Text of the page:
-The way how to approach this problem is variation partitioning,​ when variation explained by each variable (or set of variables) independently ​(marginal variation) ​is partitioned into variation attributable purely to given environmental variable ​(partial variation), and shared variation attributable to two or more variables.+The way how to approach this problem is variation partitioning,​ when variation explained by each variable (or set of variables) independently is partitioned into variation attributable purely to given environmental variable, and shared variation attributable to two or more variables.
  
-Variation can be partitioned ​into individual variables (e.g. variation explained by soil pH vs variation explained by soil Ca) or into groups of variables (e.g. soil variables vs climatic variables).+Variation can be partitioned ​by individual variables (e.g. variation explained by soil pH vs variation explained by soil Ca) or by groups of variables (e.g. soil variables vs climatic variables).
  
-FIXME +Results ​can be visualized using Venn's diagram (see figure on the right). Meaning of the fractions in Venn's diagram is the following((Note that in CANOCO 5, the coding of the fraction follows different logic - [c] is shared variation, and [a] or [b] are partial fractions; meaning of [d] remains the same (unexplained variation).)):​ 
-Result ​can be visualized using Venn's diagram (see figure on the right). Meaning of the fractions in Venn's diagram is the following((Note that in CANOCO 5, the coding of the fraction follows different logic - [c] is shared variation, and [a] or [b] are partial fractions; meaning of [d] remains the same (unexplained variation).)):​ +  *[a] - variation explained by variable 1 (conditional (or partial) effect of variable 1, i.e. variation this variable ​would explain if putting ​variable ​2 as covariable); 
-  *[a] - partial ​variation explained by variable 1 (i.e. variation ​explained by this variable ​after removing variation explained by the second ​variable);​ +  *[c] - variation explained by variable 2;
-  *[c] - partial ​variation explained by variable 2;+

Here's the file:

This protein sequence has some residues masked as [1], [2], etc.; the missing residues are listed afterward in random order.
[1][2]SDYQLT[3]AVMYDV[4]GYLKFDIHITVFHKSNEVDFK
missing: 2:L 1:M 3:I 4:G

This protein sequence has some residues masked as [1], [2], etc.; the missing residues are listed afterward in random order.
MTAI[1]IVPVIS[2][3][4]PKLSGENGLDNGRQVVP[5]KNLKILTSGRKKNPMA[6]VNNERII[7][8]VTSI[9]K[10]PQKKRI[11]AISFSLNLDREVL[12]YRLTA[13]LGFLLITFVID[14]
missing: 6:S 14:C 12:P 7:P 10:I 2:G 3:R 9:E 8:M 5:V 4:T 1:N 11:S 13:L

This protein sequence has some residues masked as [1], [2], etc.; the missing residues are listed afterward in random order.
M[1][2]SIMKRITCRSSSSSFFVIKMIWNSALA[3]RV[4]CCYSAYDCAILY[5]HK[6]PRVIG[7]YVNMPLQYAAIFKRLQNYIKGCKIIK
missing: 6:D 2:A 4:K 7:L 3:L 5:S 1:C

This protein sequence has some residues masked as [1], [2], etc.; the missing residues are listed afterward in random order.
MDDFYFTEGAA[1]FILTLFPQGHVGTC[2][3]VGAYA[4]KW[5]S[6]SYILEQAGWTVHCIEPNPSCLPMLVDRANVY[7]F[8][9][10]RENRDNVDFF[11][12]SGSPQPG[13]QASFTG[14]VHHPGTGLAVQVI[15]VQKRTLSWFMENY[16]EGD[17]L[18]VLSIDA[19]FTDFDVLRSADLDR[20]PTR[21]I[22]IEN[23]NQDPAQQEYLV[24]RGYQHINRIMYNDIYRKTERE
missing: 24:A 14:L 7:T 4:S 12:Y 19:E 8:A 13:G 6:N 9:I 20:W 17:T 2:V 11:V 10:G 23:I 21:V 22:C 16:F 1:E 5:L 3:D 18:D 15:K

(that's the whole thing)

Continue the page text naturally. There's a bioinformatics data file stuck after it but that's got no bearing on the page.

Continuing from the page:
*[b] - shared variation explained by both variables (cannot be decided to which of them should be attributed, and is a result of correlation between both variables);   *[b] - shared variation explained by both variables (cannot be decided to which of them should be attributed, and is a result of correlation between both variables);
-  *[a+b] - simple (or marginal) ​variation explained by variable 1 (i.e. variation this variable would explain if it is as the only explanatory variable in the model); +  *[a+b] - variation explained by variable 1 (independent ​simple (or marginal) ​effect of variable 1i.e. variation this variable would explain if it is as the only explanatory variable in the model); 
-  *[b+c] - marginal ​variation explained by variable 2;+  *[b+c] - variation explained by variable 2;
   *[d] - unexplained variation.   *[d] - unexplained variation.
  
-If the variation is partitioned among groups with the same number of variables (e.g. two soil and two climatic variables), ​than variation explained by each group is comparable without ​adjustement. However, if groups contain different numbers of variables, variation explained by not adjusted R<​sup>​2</​sup>​ is not comparablesince R2 tends to increase with the number of explanatory variables. Here, use of adjusted R2 is recommended.  +If the variation is partitioned among groups with the same number of variables (e.g. two soil and two climatic variables), ​then the variation explained by each group is comparable without ​adjustment. However, if groups contain different numbers of variables, variation explained by not adjusted R<​sup>​2</​sup>​ is not comparable since R<​sup>​2</​sup> ​tends to increase with the number of explanatory variables. Here, the use of adjusted R<​sup>​2</​sup>​ is recommended